Workers’ compensation for health care workers
Watch our animated video explaining presumptive eligibility
Nurses often have to jump through hoops — while sick or hurt — to receive paid time off for work-related illnesses or injuries. And after all that effort, nurses can be denied coverage. That’s why we are proud to cosponsor a state-based solution in California, SB 213. This bill will ensure that nurses and other health care workers have “presumptive eligibility” for workers’ compensation (meaning they will automatically be eligible for workers’ comp) if they experience issues such as Covid-19 or other infectious disease, respiratory disease, cancer, post-traumatic stress disorder, and musculoskeletal injuries.
California has laws granting many public safety workers — male-dominated professions such as police officers and firefighters — presumptive eligibility for certain conditions, like lower back pain, Methicillin-resistant staphylococcus aureus (MRSA), and PTSD. In other words, these illnesses or injuries are presumed to be job related, and the worker is automatically eligible for workers’ comp benefits.
Nurses, on the other hand, still have no presumptive eligibility at all, even though our nearly 90 percent female profession experiences many, many known hazards at work, now including Covid-19. According to the Bureau of Labor Statistics, in 2020, workplace hazards that required at least one day off work totaled 220 for firefighters and 200 for police officers. The total for registered nurses was 78,740.
If the disparity in workers’ comp protections sounds sexist, that’s because it is. Our heroic first responders and law enforcement workers deserve all the protections they have. Nurses are simply asking for parity. If we are caring for the same patients, exposed to the same illnesses, and experiencing on-the-job injuries at higher rates, why is our women-dominated profession not protected in the same way?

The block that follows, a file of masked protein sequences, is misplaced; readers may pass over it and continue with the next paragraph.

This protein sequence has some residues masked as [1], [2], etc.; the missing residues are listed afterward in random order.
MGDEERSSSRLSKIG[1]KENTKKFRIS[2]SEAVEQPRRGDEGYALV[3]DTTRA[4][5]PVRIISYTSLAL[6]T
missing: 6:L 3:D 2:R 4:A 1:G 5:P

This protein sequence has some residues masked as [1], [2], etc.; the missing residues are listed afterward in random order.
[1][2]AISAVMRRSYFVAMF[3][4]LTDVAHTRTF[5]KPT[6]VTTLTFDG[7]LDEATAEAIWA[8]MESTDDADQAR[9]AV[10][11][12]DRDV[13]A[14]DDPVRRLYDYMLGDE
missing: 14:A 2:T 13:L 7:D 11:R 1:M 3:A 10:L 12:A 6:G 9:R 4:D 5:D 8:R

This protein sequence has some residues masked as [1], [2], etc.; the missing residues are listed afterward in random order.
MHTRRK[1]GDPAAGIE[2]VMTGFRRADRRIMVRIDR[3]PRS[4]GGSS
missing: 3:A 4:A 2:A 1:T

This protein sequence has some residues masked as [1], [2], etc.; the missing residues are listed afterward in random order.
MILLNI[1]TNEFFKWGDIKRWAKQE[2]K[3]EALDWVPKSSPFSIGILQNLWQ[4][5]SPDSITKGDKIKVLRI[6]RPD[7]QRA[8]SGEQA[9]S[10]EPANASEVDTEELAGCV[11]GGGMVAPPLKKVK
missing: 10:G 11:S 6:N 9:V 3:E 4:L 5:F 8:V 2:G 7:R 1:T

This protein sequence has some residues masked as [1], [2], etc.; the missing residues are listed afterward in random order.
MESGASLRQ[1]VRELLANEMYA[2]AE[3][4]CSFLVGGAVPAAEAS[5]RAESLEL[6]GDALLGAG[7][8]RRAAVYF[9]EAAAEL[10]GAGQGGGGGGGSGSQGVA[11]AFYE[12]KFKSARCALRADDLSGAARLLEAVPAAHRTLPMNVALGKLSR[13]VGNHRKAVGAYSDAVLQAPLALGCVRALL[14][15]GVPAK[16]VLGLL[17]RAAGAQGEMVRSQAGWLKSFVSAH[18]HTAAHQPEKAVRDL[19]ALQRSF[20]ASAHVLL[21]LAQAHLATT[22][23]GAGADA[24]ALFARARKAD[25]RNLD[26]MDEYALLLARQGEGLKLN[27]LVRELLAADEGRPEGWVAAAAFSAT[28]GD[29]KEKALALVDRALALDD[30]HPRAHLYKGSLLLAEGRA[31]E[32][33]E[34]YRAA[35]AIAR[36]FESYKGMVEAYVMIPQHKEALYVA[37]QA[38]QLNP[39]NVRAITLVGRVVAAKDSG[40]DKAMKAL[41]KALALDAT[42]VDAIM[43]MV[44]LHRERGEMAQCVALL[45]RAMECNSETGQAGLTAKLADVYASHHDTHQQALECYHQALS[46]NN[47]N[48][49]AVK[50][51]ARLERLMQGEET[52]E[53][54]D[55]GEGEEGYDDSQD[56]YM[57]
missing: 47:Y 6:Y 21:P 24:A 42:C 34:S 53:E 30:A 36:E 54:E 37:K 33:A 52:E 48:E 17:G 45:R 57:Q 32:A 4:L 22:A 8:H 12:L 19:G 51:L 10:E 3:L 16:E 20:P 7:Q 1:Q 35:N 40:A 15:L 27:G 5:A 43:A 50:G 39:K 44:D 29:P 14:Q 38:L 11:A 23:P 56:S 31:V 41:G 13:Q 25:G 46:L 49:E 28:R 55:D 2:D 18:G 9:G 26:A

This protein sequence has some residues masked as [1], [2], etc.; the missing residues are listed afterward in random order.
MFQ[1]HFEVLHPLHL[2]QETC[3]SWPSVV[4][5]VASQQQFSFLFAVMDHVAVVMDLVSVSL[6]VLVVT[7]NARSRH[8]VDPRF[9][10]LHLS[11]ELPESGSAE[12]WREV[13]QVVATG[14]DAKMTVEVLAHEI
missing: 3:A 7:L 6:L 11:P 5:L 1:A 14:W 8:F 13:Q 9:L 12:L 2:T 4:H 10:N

SB 213 will modernize outdated California laws by making it easier for registered nurses and other health care workers to access the workers’ compensation system, in line with protections male-dominated professions such as police officers and firefighters have already been granted in California. Specifically, this bill creates a workers’ compensation rebuttable presumption for hospital employees who provide direct patient care in an acute hospital setting for issues such as infectious disease, respiratory disease, cancer, post-traumatic stress disorder, and musculoskeletal injuries.
This will ensure all frontline health care workers have access to the same workers’ compensation presumptions, and is a vital step in achieving economic and gender equality. When nurses are hurt or sickened on the job, we should all be provided with the security written into SB 213. We signed up to care for our patients, not to weather out a work-related illness or injury with no pay.
Send a Message in Support of SB 213
Send an email to your senator calling on them to support Sen. Dave Cortese’s SB 213 and ensure that nurses and other health care workers have presumptive eligibility for workers’ compensation.